What's the difference between a lawyer and a catfish?

If you haven't heard the answer before, one is said to be a scum sucking bottom dweller, and the other is a fish.

This is one of several lawyers jokes that one of my uncles makes most times that I see him.  It was funny the first time I heard it, not so much now.

Other family, friends and even strangers make various jokes, generally about being an ambulance chaser when they find out what I do. I play along and tell them that ambulance chasing is for amateurs and that I am an ambulance catcher.

Ironically, if any one of them were to suffer from a serious injury or illness due to the fault of someone else, I'd like to think I would be one of the first people they would call after their treating health professionals and immediate family. It would not be the first and unfortunately will not be the last time that I'll represent someone I know in their time of need.

For all the bad publicity that lawyers get there is and will always remain a strong tradition of honesty and integrity in the profession.

In the line of work that I am in I not only act for those who are injured or unwell but also (and to a lesser extent) those defending such claims. When someone has been injured due to the negligence of another, they need legal assistance in the overwhelming majority of circumstances. Those that seek to pursue claims themselves, although not infrequently successful, will receive far less than those that are represented by an experienced personal injuries lawyer if the data associated with motor vehicle accident claims in Queensland is anything to go by.

Likewise, for those that have had frivolous, unmeritorious or even fraudulent claims brought against them the likelihood of successfully defending such a claim is, in my humble experience, far greater with an experienced lawyer than without one. Otherwise, it would be like attempting to service one's car with no mechanical experience.

One of the buzz terms you may have heard bandied about by the insurers in recent months and years is that of that of ‘claims farming’ and the effect that it has upon insurance premiums paid by policyholders and insurance schemes such as the Queensland CTP scheme.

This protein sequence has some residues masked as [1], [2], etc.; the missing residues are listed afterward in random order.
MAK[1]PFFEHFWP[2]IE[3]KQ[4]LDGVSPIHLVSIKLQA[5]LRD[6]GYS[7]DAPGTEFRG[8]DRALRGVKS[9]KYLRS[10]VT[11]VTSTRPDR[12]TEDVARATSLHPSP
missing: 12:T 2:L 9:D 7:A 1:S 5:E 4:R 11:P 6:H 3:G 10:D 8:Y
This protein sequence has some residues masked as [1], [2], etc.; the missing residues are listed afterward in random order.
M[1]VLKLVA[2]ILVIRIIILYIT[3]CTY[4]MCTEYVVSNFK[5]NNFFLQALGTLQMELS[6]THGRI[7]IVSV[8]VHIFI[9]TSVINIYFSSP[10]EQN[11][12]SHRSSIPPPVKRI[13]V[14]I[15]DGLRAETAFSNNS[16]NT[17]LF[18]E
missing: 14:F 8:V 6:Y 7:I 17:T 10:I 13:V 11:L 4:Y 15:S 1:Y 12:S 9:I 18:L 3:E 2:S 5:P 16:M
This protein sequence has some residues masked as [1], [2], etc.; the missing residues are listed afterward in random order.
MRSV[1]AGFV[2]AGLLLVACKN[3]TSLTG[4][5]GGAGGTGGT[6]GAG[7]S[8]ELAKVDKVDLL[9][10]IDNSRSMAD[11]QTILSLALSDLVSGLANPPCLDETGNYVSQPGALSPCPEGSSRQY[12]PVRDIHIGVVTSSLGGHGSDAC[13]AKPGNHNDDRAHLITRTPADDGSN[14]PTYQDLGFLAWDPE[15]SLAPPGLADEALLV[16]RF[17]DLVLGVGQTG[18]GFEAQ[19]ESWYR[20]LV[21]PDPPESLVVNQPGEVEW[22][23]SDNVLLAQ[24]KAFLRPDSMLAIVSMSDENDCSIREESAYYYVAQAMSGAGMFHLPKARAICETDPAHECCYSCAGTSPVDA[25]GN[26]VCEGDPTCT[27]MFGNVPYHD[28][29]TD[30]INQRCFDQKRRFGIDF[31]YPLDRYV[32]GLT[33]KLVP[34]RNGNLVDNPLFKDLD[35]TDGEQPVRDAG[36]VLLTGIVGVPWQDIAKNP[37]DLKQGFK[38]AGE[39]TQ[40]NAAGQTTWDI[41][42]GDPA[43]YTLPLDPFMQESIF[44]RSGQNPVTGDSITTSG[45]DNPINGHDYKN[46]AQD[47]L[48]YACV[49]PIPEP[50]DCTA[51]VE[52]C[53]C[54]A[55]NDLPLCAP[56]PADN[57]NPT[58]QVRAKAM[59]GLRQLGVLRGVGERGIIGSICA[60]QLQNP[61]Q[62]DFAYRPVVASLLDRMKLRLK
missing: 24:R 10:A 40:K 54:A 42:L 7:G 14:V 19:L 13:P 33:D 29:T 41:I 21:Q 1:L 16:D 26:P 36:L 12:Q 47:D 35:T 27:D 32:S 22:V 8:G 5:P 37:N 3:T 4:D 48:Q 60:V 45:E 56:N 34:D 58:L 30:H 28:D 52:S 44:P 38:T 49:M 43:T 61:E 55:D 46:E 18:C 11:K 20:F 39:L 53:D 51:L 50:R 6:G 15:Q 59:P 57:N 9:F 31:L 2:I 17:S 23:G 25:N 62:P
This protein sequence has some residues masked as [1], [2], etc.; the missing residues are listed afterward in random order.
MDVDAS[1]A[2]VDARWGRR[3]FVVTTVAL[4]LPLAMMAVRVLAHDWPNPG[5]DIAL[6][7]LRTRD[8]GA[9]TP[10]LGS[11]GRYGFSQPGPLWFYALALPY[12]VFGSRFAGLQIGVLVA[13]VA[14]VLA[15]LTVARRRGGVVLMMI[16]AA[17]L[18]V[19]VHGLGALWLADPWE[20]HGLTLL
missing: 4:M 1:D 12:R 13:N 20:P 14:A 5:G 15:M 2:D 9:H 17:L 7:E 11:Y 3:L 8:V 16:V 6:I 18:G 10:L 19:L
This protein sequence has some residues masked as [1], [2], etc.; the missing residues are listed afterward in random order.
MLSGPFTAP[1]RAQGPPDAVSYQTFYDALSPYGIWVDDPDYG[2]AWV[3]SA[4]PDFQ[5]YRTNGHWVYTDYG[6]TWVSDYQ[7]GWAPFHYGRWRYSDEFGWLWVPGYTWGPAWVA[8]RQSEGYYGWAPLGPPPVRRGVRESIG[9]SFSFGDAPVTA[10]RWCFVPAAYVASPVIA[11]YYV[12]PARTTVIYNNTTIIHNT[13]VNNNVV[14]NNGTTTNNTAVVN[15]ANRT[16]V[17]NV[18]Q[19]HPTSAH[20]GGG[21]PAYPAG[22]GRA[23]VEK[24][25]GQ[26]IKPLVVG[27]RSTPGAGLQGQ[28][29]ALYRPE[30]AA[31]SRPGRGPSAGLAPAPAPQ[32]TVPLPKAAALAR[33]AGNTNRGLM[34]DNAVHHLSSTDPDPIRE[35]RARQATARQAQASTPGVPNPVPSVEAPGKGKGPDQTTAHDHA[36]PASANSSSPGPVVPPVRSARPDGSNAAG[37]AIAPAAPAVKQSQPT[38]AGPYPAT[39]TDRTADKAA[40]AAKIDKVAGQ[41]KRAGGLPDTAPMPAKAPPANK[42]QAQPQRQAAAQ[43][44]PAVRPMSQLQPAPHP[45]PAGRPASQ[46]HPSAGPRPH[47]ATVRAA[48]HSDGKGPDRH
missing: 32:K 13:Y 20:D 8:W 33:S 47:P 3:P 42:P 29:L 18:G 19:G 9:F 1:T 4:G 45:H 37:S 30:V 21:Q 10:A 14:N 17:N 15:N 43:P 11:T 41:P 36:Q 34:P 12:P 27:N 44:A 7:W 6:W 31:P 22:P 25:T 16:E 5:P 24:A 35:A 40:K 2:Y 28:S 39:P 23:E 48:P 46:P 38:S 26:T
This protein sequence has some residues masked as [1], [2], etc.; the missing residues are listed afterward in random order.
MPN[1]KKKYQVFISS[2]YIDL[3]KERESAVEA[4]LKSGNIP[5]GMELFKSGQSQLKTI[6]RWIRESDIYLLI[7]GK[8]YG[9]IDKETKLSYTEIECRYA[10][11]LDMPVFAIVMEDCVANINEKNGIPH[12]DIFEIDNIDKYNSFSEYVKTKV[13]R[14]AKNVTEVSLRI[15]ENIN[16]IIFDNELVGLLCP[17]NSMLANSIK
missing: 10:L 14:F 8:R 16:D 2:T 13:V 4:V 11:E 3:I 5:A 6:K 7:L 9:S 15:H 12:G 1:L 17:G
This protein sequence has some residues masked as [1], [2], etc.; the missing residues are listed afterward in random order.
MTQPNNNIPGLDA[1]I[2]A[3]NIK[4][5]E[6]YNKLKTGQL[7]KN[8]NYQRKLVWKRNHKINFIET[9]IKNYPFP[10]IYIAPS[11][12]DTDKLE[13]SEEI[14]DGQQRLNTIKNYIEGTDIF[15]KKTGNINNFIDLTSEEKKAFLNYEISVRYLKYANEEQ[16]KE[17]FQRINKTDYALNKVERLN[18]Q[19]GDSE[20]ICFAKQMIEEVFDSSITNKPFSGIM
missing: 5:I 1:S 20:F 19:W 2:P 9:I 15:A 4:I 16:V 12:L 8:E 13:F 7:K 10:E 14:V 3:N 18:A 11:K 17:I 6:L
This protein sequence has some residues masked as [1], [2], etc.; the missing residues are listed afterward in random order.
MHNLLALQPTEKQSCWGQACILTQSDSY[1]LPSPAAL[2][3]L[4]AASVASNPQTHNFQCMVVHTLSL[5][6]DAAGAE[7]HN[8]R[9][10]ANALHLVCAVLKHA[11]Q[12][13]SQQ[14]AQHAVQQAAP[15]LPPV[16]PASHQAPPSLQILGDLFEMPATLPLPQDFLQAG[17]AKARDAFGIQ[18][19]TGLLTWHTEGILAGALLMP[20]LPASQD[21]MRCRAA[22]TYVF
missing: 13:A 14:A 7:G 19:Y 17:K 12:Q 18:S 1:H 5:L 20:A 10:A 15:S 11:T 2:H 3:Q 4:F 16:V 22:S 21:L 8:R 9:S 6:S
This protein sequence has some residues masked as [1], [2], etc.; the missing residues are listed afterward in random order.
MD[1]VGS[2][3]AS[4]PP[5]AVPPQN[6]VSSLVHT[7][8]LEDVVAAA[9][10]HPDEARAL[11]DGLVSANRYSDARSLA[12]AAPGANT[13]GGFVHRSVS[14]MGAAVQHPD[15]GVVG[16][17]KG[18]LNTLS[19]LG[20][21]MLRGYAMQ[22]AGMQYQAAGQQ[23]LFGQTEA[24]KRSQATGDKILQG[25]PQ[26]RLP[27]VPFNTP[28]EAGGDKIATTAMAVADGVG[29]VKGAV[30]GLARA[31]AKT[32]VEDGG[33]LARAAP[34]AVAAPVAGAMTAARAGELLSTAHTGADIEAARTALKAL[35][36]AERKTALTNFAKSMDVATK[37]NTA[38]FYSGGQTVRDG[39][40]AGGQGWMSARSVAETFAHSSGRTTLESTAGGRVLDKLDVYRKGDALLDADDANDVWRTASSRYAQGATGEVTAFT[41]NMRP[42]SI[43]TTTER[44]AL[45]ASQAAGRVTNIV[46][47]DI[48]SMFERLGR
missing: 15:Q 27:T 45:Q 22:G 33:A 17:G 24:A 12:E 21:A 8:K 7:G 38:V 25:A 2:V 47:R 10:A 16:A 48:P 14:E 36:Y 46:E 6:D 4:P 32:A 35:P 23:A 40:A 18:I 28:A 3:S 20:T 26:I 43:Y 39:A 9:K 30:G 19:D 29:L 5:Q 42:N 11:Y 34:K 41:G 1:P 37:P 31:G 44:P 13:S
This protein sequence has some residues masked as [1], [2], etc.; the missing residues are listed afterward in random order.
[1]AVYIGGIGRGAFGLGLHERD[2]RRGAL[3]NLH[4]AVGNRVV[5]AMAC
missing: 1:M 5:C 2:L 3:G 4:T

Ironically, in recent articles published by reporter, Liam Walsh, one of the largest CTP insurers in Queensland, RACQ has been shown to have threatened to pull out of the highly lucrative Qld CTP scheme if CTP premium reductions were approved for Queensland motorists.

Mr Walsh also reported on documents showing RACQ pointing the finger at other CTP insurers within the Queensland scheme, alleging ‘soft commissions' are being paid by one or more insurers to ‘aligned motor dealers’ selling new vehicles to ensure that the purchasers are not provided with a choice of CTP insurer but rather automatically assigned to whichever CTP insurer is paying the 'soft commission'.

While I'm happy to cop flak from public liability, CTP and workers’ compensation insurers alike for the work that I do, it’s not a fair suck of the sav that insurers are employing the very same tactics which they so vehemently criticise to the detriment and expense of their insureds, i.e. joe public.

Many lawyers carry on in their roles without much concern for the negative publicity brought upon our profession. I can say with honesty that the prevalence of rogue lawyers within the legal industry is rare and almost certainly results in the loss of the lawyer's practising certificate. 

Accordingly, the next time you are at a barbie with family or friends and find out someone is a lawyer, ask them what they do and how they can help.  I hope you never need to use them but one day you may.

Trent Johnson, Accredited Specialist Personal Injury Law and Director, Bennett & Philp Lawyers can be contacted on +61 7 3001 2953.


Trent Johnson is a Director at Bennett & Philp Lawyers